The development of thrombolysis and mechanical thrombectomy changed the way we were able to treat DVT and improved our patient outcomes. The introduction of Trellis-8, which uses isolated thrombolysis, provided an even better platform for the treatment of DVT. Once our referral base became aware that we had a safe, quick, single-setting intervention that removed clots, the number of referrals we received increased dramatically.

The development of a successful DVT practice can naturally lead to referrals for other venous disorders. Patients with DVT tend to have other incidences of venous disease, such as complex central venous issues, venous access problems, or May-Thurner syndrome. By demonstrating our ability to treat DVT, we were able to grow our practice to treat these other venous disorders, and thus build a successful venous practice.


Prior to isolated thrombolysis, we had an informal referral network within the hospital where we were recognized for our surgical DVT work. As we began to treat these patients, our practice grew by word of mouth. Once we became known as the “venous practice,” our volume grew further because primary-care practitioners in the community usually refer according to an organ system. We therefore did not need to engage in much “marketing” of our DVT practice such as hosting presentations for other physicians. Our efforts consisted of talking with the referring physicians, the hospitalists, and the ED doctors to let them know that there were excellent alternatives to treating the patients solely with anticoagulation. As a result, our patients come from a wide section of the overall hospital population. Moreover, up to 75% of the patients we see who need treatment are already in the hospital or are being admitted via the emergency room.

Our first referrals came to us as a result of failed medical therapy attempts, often coming from an oncologist or hematologist frustrated with a patient’s unresponsiveness to several days of anticoagulation. When these physicians saw how successful we were using isolated thrombolysis, they realized that this was a viable adjunct to medical therapy, and their acceptance of this treatment gradually increased. Additionally, many of our oncology patients develop DVT in what may be in the last years of their lives, but they are in intense pain and are unable to walk. We would be reluctant to do a venous thrombectomy or thrombolysis on any patient who has metastatic disease or a proclivity for bleeding. But those concerns are minimized with isolated thrombolysis, and we have seen dramatic improvements in their symptoms, such as pain and ambulatory ability.


The real challenge to anyone seeking to build a DVT practice is to convince referring physicians that not every DVT patient should be treated solely by anticoagulation. There is a tendency among referring physicians to treat all DVT patients with anticoagulation to the exclusion of other therapies that might achieve better results. Young patients who are fit but diagnosed with iliofemoral or femoropopliteal DVT, as well as symptomatic patients, should be strongly considered for isolated thrombolysis.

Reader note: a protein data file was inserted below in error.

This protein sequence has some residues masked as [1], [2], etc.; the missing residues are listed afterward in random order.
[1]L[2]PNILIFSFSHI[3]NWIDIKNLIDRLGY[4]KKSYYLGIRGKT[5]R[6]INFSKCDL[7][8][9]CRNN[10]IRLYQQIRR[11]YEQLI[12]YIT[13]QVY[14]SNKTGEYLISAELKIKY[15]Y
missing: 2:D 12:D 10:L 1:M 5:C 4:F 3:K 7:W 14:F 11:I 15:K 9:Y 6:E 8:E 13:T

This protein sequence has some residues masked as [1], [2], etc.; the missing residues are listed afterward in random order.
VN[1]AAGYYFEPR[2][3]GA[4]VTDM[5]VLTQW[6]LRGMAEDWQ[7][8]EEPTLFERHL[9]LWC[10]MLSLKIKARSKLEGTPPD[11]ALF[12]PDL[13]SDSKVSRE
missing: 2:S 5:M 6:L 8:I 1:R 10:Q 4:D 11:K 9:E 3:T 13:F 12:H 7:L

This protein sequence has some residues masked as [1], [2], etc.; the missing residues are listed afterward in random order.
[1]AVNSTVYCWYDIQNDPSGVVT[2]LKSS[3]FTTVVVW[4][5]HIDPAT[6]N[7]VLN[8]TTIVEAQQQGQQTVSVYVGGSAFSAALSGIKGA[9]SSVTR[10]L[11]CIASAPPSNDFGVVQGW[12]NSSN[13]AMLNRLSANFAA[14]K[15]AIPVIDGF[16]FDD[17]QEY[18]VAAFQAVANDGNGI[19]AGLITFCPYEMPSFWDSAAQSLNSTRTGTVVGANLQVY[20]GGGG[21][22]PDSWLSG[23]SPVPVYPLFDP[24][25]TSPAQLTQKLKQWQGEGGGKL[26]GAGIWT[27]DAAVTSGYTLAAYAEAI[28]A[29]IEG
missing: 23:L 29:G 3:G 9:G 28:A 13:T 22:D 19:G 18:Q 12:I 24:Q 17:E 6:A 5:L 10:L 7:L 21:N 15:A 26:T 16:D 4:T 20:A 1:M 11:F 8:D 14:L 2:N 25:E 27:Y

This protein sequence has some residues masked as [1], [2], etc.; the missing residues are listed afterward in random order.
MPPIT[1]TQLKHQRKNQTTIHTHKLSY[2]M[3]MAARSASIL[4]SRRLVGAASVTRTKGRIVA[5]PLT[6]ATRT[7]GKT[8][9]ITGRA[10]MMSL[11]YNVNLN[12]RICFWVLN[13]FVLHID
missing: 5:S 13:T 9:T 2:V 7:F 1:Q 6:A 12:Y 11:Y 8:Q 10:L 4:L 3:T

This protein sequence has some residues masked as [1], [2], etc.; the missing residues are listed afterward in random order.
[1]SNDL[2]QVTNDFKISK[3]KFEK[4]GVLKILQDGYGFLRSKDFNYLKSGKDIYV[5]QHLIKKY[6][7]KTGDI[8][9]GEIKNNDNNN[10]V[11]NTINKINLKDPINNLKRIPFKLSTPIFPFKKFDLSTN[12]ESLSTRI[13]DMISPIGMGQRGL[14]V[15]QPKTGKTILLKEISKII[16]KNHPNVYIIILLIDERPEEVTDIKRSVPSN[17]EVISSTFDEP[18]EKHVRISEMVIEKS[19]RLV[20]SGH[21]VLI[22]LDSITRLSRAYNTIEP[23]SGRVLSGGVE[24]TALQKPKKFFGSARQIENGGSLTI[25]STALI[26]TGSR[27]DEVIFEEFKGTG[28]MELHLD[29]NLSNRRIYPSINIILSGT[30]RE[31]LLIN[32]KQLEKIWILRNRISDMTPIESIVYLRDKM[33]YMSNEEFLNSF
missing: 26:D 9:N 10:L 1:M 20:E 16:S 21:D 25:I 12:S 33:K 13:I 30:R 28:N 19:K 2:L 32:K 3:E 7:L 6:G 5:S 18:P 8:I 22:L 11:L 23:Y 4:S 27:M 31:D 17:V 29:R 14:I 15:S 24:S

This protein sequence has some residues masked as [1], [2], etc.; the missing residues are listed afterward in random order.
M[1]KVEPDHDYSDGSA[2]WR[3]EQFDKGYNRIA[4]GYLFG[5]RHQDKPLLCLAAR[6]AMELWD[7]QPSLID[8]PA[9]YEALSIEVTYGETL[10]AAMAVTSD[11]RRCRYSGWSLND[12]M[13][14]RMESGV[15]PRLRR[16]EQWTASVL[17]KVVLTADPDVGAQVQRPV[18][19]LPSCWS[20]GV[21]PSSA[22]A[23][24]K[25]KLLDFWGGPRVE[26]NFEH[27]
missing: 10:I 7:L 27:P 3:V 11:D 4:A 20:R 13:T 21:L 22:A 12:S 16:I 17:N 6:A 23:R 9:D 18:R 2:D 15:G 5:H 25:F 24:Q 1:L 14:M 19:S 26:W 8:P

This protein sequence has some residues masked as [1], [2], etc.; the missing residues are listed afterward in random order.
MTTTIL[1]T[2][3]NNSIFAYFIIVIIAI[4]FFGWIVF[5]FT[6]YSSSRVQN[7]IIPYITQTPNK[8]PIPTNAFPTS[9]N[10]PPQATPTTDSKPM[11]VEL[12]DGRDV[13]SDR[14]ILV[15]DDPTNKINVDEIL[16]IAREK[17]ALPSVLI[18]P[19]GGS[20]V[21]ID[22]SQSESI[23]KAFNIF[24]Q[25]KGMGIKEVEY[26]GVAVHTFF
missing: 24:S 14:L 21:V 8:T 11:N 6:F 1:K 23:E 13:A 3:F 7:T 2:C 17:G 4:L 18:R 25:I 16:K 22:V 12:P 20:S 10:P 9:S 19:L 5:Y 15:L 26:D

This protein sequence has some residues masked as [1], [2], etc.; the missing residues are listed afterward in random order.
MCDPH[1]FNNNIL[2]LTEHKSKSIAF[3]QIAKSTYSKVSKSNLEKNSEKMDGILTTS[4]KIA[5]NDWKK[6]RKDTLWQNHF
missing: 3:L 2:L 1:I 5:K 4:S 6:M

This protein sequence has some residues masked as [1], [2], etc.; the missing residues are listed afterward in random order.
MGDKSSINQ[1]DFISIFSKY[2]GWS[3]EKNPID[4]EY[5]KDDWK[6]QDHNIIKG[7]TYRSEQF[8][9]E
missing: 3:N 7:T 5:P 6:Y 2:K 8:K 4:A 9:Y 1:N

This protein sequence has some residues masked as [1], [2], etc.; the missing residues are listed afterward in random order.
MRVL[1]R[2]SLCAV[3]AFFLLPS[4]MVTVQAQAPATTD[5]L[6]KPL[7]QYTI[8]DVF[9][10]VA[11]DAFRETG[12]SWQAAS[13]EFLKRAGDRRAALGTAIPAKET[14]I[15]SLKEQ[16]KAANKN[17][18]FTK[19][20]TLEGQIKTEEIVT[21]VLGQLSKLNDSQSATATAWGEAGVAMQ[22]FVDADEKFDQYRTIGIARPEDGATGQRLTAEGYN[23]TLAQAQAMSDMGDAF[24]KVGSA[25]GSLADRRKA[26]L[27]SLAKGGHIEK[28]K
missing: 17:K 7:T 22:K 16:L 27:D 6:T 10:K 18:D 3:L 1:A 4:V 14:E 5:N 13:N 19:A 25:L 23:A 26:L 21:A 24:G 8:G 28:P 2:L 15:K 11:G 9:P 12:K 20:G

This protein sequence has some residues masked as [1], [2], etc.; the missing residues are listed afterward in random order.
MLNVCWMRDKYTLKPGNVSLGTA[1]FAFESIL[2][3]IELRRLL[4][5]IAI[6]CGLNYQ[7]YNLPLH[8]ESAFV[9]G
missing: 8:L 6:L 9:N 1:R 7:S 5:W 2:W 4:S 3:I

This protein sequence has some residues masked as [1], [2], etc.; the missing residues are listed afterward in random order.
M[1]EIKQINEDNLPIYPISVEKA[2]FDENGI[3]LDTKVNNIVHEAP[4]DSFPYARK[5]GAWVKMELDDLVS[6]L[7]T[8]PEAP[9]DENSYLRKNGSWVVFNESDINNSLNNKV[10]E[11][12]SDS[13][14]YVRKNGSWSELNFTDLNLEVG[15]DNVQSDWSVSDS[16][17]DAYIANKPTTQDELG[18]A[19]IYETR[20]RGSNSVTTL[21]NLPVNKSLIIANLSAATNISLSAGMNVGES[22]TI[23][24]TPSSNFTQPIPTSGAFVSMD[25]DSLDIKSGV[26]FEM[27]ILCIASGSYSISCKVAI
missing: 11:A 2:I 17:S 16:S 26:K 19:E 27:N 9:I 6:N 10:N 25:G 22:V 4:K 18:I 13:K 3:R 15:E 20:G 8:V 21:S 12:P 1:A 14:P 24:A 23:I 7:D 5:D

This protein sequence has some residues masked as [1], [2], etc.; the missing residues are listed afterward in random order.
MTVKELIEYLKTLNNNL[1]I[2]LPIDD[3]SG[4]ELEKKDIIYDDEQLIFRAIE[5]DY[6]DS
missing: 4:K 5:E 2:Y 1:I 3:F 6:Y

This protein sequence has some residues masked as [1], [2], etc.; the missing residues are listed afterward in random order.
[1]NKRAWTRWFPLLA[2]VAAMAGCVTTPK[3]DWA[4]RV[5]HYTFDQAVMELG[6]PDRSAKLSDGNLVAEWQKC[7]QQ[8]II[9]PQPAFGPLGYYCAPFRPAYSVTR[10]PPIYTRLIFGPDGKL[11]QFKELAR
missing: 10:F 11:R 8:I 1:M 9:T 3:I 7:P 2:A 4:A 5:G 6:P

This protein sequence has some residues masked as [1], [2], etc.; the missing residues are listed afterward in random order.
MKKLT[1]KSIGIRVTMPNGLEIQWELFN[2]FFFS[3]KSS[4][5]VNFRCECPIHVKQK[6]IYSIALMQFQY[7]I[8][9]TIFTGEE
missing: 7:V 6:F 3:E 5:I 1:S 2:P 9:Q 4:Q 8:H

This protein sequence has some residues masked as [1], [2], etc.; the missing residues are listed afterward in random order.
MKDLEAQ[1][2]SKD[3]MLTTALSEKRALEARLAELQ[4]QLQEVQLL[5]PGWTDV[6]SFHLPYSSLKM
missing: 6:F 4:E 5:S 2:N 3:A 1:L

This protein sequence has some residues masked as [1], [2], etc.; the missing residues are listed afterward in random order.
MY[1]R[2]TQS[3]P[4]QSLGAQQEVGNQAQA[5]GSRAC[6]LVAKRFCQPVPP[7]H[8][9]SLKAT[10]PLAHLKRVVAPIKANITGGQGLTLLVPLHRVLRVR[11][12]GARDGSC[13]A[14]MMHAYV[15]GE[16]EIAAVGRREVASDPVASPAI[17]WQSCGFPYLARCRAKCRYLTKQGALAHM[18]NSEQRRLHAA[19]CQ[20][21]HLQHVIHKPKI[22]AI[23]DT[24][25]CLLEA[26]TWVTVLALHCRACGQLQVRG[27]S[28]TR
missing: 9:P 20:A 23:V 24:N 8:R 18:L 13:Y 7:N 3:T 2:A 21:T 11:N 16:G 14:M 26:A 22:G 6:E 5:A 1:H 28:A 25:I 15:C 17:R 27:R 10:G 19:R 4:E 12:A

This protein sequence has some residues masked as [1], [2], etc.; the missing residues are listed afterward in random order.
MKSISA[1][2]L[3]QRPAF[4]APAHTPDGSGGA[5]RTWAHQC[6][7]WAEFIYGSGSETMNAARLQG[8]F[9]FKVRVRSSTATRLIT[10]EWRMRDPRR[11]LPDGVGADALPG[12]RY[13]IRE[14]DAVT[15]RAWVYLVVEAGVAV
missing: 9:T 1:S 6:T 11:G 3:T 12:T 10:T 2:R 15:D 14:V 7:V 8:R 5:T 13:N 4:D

There are several rationales for performing an endovascular DVT intervention. One is that it is an effective treatment for immediate symptomatic relief for the patient. Also, if you are able to recanalize the vein, you are less likely to have venous incompetence. And, as vascular surgeons, we see patients with venous incompetence who have PTS from chronic DVT, and we end up treating these patients for weeks, months, and years down the road. When we showed the referring physicians how successful we were with isolated thrombolysis, they then realized it was an adjunct to medical therapy, and that there were times when treating a patient with thrombolysis was preferable to treating a patient only with anticoagulation.


The advantage of the Trellis device is that at the time the diagnostic imaging is performed, you can place the catheter, treat the patient and, within approximately 35 to 45 minutes on average, you can achieve a near-complete or complete resolution of the clot, remove the device, and send the patient back to the floor—without thrombolytics—and not have to keep that patient in a monitored bed for 2 or 3 days. This also reduces the risk of long exposure to thrombolytics, with which complications are related not only to dose, but also to the time of exposure. The patients are ambulating much more quickly and medical staff and the cath lab are made more available.


Within this disease state, there is a group of undertreated patients with symptomatic, massive DVT. Often, the reason for this undertreatment is that the treating physicians are simply unaware of the options for these patients. We are a good example of a local group who took an interest in DVT, adopted new and more effective treatment tools, and became leaders in our local market, almost inadvertently, because no one else was focused on treating DVT in our region. Given the relative lack of endovascular procedural volume for venous disease, this may also be a potential opportunity in other markets.